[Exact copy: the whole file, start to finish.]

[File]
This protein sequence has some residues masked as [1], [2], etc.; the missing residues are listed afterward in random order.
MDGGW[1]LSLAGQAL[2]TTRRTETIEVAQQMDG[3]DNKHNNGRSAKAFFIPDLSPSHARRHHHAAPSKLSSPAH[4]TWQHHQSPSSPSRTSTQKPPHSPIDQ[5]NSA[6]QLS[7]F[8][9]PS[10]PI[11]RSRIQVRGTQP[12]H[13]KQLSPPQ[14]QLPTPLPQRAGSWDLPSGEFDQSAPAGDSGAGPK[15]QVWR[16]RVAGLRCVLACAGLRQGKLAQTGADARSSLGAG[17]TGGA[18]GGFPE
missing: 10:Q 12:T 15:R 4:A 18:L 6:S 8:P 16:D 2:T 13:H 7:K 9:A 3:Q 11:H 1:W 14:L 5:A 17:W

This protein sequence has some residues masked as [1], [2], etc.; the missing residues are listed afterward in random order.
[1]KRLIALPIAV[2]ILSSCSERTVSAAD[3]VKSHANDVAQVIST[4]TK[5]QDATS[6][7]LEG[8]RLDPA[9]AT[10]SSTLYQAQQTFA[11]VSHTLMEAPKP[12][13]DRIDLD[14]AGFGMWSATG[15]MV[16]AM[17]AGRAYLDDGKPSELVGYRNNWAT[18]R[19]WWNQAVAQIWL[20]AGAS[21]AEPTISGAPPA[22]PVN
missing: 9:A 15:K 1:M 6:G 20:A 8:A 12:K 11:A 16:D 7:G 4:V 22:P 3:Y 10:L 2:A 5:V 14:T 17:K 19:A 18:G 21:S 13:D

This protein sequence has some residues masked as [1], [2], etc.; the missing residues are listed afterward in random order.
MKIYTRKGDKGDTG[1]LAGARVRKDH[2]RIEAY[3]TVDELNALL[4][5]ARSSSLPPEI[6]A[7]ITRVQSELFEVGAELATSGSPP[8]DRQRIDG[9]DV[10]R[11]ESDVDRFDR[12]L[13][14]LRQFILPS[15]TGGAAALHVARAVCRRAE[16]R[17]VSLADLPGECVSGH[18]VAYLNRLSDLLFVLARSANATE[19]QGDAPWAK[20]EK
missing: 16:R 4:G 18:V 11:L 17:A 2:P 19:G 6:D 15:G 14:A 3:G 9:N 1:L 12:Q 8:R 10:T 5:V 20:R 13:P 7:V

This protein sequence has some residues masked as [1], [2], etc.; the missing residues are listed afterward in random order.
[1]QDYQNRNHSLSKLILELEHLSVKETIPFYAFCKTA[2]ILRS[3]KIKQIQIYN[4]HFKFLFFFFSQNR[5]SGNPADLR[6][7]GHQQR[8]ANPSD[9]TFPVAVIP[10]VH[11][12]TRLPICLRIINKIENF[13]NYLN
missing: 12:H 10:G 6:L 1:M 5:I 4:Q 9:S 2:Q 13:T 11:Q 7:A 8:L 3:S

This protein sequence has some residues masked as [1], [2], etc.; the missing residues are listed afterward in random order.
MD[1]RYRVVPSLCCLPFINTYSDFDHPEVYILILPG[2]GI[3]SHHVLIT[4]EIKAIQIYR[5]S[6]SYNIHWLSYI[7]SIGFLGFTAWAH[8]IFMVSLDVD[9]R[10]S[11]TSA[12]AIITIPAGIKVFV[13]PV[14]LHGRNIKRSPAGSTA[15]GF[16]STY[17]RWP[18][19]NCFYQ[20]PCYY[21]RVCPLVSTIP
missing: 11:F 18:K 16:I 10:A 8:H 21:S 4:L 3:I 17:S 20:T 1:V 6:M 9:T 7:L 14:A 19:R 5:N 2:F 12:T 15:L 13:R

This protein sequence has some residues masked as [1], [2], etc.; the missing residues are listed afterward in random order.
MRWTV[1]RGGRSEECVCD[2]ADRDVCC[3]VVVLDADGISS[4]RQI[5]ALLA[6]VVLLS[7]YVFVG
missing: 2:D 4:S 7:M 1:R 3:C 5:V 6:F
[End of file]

This protein sequence has some residues masked as [1], [2], etc.; the missing residues are listed afterward in random order.
MDGGW[1]LSLAGQAL[2]TTRRTETIEVAQQMDG[3]DNKHNNGRSAKAFFIPDLSPSHARRHHHAAPSKLSSPAH[4]TWQHHQSPSSPSRTSTQKPPHSPIDQ[5]NSA[6]QLS[7]F[8][9]PS[10]PI[11]RSRIQVRGTQP[12]H[13]KQLSPPQ[14]QLPTPLPQRAGSWDLPSGEFDQSAPAGDSGAGPK[15]QVWR[16]RVAGLRCVLACAGLRQGKLAQTGADARSSLGAG[17]TGGA[18]GGFPE
missing: 10:Q 12:T 15:R 4:A 18:L 6:S 8:P 16:D 2:T 13:H 7:K 9:A 3:Q 11:H 1:W 14:L 5:A 17:W

This protein sequence has some residues masked as [1], [2], etc.; the missing residues are listed afterward in random order.
[1]KRLIALPIAV[2]ILSSCSERTVSAAD[3]VKSHANDVAQVIST[4]TK[5]QDATS[6][7]LEG[8]RLDPA[9]AT[10]SSTLYQAQQTFA[11]VSHTLMEAPKP[12][13]DRIDLD[14]AGFGMWSATG[15]MV[16]AM[17]AGRAYLDDGKPSELVGYRNNWAT[18]R[19]WWNQAVAQIWL[20]AGAS[21]AEPTISGAPPA[22]PVN
missing: 9:A 15:K 1:M 6:G 20:A 8:A 12:K 11:A 16:D 7:G 4:V 22:P 3:Y 10:L 2:A 5:V 14:T 17:K 19:A 18:G 21:S 13:D

This protein sequence has some residues masked as [1], [2], etc.; the missing residues are listed afterward in random order.
MKIYTRKGDKGDTG[1]LAGARVRKDH[2]RIEAY[3]TVDELNALL[4][5]ARSSSLPPEI[6]A[7]ITRVQSELFEVGAELATSGSPP[8]DRQRIDG[9]DV[10]R[11]ESDVDRFDR[12]L[13][14]LRQFILPS[15]TGGAAALHVARAVCRRAE[16]R[17]VSLADLPGECVSGH[18]VAYLNRLSDLLFVLARSANATE[19]QGDAPWAK[20]EK
missing: 16:R 4:G 18:V 11:L 17:A 2:P 19:G 6:D 15:G 14:A 3:G 9:N 1:L 12:Q 8:R 10:T 5:V 20:R 13:P 7:V

This protein sequence has some residues masked as [1], [2], etc.; the missing residues are listed afterward in random order.
[1]QDYQNRNHSLSKLILELEHLSVKETIPFYAFCKTA[2]ILRS[3]KIKQIQIYN[4]HFKFLFFFFSQNR[5]SGNPADLR[6][7]GHQQR[8]ANPSD[9]TFPVAVIP[10]VH[11][12]TRLPICLRIINKIENF[13]NYLN
missing: 12:H 10:G 6:L 1:M 5:I 4:Q 9:S 2:Q 13:T 11:Q 7:A 8:L 3:S

This protein sequence has some residues masked as [1], [2], etc.; the missing residues are listed afterward in random order.
MD[1]RYRVVPSLCCLPFINTYSDFDHPEVYILILPG[2]GI[3]SHHVLIT[4]EIKAIQIYR[5]S[6]SYNIHWLSYI[7]SIGFLGFTAWAH[8]IFMVSLDVD[9]R[10]S[11]TSA[12]AIITIPAGIKVFV[13]PV[14]LHGRNIKRSPAGSTA[15]GF[16]STY[17]RWP[18][19]NCFYQ[20]PCYY[21]RVCPLVSTIP
missing: 11:F 18:K 16:I 10:A 8:H 21:S 4:L 3:I 17:S 20:T 1:V 6:M 9:T 7:L 14:A 19:R 5:N 2:F 12:T 15:L 13:R

This protein sequence has some residues masked as [1], [2], etc.; the missing residues are listed afterward in random order.
MRWTV[1]RGGRSEECVCD[2]ADRDVCC[3]VVVLDADGISS[4]RQI[5]ALLA[6]VVLLS[7]YVFVG
missing: 2:D 4:S 7:M 1:R 3:C 5:V 6:F